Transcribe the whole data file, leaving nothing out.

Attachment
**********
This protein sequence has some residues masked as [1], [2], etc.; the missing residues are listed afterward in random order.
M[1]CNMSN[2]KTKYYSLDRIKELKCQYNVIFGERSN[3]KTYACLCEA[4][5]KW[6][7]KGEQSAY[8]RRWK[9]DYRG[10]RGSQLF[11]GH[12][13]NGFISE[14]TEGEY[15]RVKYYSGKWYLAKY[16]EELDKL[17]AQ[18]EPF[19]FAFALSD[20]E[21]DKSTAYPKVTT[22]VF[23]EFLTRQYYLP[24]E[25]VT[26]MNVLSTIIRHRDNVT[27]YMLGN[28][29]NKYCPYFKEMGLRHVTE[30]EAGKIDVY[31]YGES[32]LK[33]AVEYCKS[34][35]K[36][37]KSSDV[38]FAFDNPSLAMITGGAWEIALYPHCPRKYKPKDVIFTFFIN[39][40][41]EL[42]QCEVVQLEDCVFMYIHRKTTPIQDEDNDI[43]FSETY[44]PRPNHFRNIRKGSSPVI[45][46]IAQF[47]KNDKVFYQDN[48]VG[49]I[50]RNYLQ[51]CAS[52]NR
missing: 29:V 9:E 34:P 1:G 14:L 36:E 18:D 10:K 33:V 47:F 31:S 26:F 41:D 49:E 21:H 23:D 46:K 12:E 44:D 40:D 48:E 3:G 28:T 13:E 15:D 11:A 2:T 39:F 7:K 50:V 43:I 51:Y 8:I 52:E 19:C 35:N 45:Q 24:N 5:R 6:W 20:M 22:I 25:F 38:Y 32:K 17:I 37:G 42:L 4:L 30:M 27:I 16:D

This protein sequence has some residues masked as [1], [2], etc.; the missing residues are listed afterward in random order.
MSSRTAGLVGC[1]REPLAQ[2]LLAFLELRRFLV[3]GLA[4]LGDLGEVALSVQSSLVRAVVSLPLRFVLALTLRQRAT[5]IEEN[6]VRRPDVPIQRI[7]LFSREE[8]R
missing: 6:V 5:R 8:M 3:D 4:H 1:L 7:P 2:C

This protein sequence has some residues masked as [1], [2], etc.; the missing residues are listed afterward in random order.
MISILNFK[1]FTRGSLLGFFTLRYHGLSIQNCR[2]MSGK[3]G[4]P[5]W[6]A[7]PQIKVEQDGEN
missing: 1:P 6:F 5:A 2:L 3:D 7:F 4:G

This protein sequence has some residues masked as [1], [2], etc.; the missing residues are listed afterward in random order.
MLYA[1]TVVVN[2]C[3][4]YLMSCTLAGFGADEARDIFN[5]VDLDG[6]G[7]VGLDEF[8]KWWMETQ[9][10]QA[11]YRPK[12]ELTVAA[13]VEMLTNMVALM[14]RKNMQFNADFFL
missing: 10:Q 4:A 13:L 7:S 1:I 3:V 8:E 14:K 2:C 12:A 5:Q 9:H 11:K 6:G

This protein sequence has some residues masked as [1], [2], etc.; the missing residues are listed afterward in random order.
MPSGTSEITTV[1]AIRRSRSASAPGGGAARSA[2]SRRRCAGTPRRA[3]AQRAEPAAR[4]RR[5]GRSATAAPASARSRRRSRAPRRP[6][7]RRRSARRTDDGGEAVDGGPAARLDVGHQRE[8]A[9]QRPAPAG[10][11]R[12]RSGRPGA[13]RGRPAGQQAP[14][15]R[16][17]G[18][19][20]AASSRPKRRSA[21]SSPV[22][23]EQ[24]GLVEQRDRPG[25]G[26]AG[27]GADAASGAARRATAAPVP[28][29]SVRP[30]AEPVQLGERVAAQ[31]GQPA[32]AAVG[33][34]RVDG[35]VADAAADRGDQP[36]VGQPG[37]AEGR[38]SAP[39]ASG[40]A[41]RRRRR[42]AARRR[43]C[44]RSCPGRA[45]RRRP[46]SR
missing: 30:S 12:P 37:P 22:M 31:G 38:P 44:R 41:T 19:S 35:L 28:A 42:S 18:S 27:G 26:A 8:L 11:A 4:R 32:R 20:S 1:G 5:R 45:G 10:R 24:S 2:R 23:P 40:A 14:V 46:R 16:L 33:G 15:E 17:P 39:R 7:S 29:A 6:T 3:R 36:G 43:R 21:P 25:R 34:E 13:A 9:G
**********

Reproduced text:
This protein sequence has some residues masked as [1], [2], etc.; the missing residues are listed afterward in random order.
M[1]CNMSN[2]KTKYYSLDRIKELKCQYNVIFGERSN[3]KTYACLCEA[4][5]KW[6][7]KGEQSAY[8]RRWK[9]DYRG[10]RGSQLF[11]GH[12][13]NGFISE[14]TEGEY[15]RVKYYSGKWYLAKY[16]EELDKL[17]AQ[18]EPF[19]FAFALSD[20]E[21]DKSTAYPKVTT[22]VF[23]EFLTRQYYLP[24]E[25]VT[26]MNVLSTIIRHRDNVT[27]YMLGN[28][29]NKYCPYFKEMGLRHVTE[30]EAGKIDVY[31]YGES[32]LK[33]AVEYCKS[34][35]K[36][37]KSSDV[38]FAFDNPSLAMITGGAWEIALYPHCPRKYKPKDVIFTFFIN[39][40][41]EL[42]QCEVVQLEDCVFMYIHRKTTPIQDEDNDI[43]FSETY[44]PRPNHFRNIRKGSSPVI[45][46]IAQF[47]KNDKVFYQDN[48]VG[49]I[50]RNYLQ[51]CAS[52]NR
missing: 29:V 9:E 34:P 1:G 14:L 36:E 18:D 10:K 33:V 47:F 31:S 26:F 41:D 49:E 21:H 23:D 46:K 12:E 44:D 40:D 48:E 3:G 28:T 13:E 15:D 11:A 2:T 39:F 7:K 50:V 43:I 51:Y 8:I 52:E 19:C 35:N 45:Q 24:N 5:R 6:W 20:M 22:I 25:F 38:Y 32:K 17:I 37:G 42:L 4:L 30:M 27:I 16:D

This protein sequence has some residues masked as [1], [2], etc.; the missing residues are listed afterward in random order.
MSSRTAGLVGC[1]REPLAQ[2]LLAFLELRRFLV[3]GLA[4]LGDLGEVALSVQSSLVRAVVSLPLRFVLALTLRQRAT[5]IEEN[6]VRRPDVPIQRI[7]LFSREE[8]R
missing: 6:V 5:R 8:M 3:D 4:H 1:L 7:P 2:C

This protein sequence has some residues masked as [1], [2], etc.; the missing residues are listed afterward in random order.
MISILNFK[1]FTRGSLLGFFTLRYHGLSIQNCR[2]MSGK[3]G[4]P[5]W[6]A[7]PQIKVEQDGEN
missing: 1:P 6:F 5:A 2:L 3:D 7:F 4:G

This protein sequence has some residues masked as [1], [2], etc.; the missing residues are listed afterward in random order.
MLYA[1]TVVVN[2]C[3][4]YLMSCTLAGFGADEARDIFN[5]VDLDG[6]G[7]VGLDEF[8]KWWMETQ[9][10]QA[11]YRPK[12]ELTVAA[13]VEMLTNMVALM[14]RKNMQFNADFFL
missing: 10:Q 4:A 13:L 7:S 1:I 3:V 8:E 14:K 2:C 12:A 5:Q 9:H 11:K 6:G

This protein sequence has some residues masked as [1], [2], etc.; the missing residues are listed afterward in random order.
MPSGTSEITTV[1]AIRRSRSASAPGGGAARSA[2]SRRRCAGTPRRA[3]AQRAEPAAR[4]RR[5]GRSATAAPASARSRRRSRAPRRP[6][7]RRRSARRTDDGGEAVDGGPAARLDVGHQRE[8]A[9]QRPAPAG[10][11]R[12]RSGRPGA[13]RGRPAGQQAP[14][15]R[16][17]G[18][19][20]AASSRPKRRSA[21]SSPV[22][23]EQ[24]GLVEQRDRPG[25]G[26]AG[27]GADAASGAARRATAAPVP[28][29]SVRP[30]AEPVQLGERVAAQ[31]GQPA[32]AAVG[33][34]RVDG[35]VADAAADRGDQP[36]VGQPG[37]AEGR[38]SAP[39]ASG[40]A[41]RRRRR[42]AARRR[43]C[44]RSCPGRA[45]RRRP[46]SR
missing: 30:S 12:P 37:P 22:M 31:G 38:P 44:R 41:T 19:S 35:L 28:A 42:S 18:S 27:G 26:A 8:L 11:A 4:R 32:R 20:S 1:G 5:R 45:G 10:R 24:S 2:R 23:P 40:A 14:V 46:R 16:L 33:G 15:E 17:P 39:R 7:S 29:A 6:T 3:R 36:G 43:R 21:P 25:R 34:E 13:A 9:G